She stripped the bed and then kept walking back and forth between two piles of linens and lifting them up, looking for something. Finally I cautiously asked, "How's it going?"
She looked up at me. "Well, I've been debating in my mind. Did you and Keith sleep in my bed this week?"
My heart sinks. It's really hard to watch someone you love decline. Her memory is slowly deteriorating and it makes me sad to see this dear woman confused. She gave my husband a wonderful childhood, loved her husband, kids, and grandkids, and makes the best lemon meringue pie I've ever eaten. If you look up the word responsible in the dictionary, the definition would be Marie Vik.
"Then where is Neil sleeping tonight?" Neil, being Keith's older brother and his wife who were in town for the weekend to attend Neil's class reunion. Which was why she was changing sheets in the first place.
"You wanted Neil to sleep in your bed and you offered to sleep on the couch."
She picks up the top half of one linen pile again. "Oh, that's right." She sets the pile down and picks up the other one. Then repeats the process a few more times.
Afraid of being chewed out again, I ask, "Would you like some help? I always like to have two people to make my bed. It's lots easier with two people."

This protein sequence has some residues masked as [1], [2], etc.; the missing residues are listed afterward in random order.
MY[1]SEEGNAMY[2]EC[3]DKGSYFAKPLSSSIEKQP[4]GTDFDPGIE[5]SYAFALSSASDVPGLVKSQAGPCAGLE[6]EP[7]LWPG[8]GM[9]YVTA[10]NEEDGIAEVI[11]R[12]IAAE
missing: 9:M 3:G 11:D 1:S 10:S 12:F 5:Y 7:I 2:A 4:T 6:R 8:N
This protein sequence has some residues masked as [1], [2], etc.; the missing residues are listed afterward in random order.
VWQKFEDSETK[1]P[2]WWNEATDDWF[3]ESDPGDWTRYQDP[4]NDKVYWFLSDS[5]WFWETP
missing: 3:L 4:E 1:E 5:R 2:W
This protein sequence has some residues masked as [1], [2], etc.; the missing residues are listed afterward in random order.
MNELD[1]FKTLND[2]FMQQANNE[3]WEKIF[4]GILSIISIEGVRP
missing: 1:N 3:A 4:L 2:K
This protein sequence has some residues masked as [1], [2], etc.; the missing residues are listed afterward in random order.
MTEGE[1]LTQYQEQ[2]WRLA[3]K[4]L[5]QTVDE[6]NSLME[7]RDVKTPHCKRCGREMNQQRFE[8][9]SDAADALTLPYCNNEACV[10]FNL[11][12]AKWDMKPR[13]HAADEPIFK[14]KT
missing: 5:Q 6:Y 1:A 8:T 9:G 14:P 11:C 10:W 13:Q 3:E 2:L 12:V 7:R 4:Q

She lifts up the linens again. "That's fine, but I can't find my sheets."
I don't know how to handle this. She doesn't want to be babied, I know she likes things to be clean, but she's already spent 10 minutes lifting piles of linens and I don't know exactly what she's looking for. I suspect she doesn't either. I love and respect this woman and the last thing I want to do is upset her. I quietly tell her, "You know, you washed the sheets you just took off two days ago. You're a very clean person, maybe we could just put them back on."
She looked at me with a mischievous grin, "I bet they'll never know. You just keep this to yourself." (good thing she doesn't use a computer so she'll never see this post). We put the sheets back on and made up the bed and I put the unused linens back in the linen closet, grieving because up until a year ago she would never dream of putting anything but fresh, clean sheets on a bed for guests.
But she's not the same and we're selfish enough to hope that she'd always be there for us. Faithful, loyal, kind, considerate, pleasant, stable, and steady. It's not easy to see your parents get old. We don't like it one bit and know that we have to grow up and ask God to supply the patience and maturity we need to handle this with grace.
And someday it will be our children's turn to care for us. We'll be old and I suspect they won't like it. Not one bit.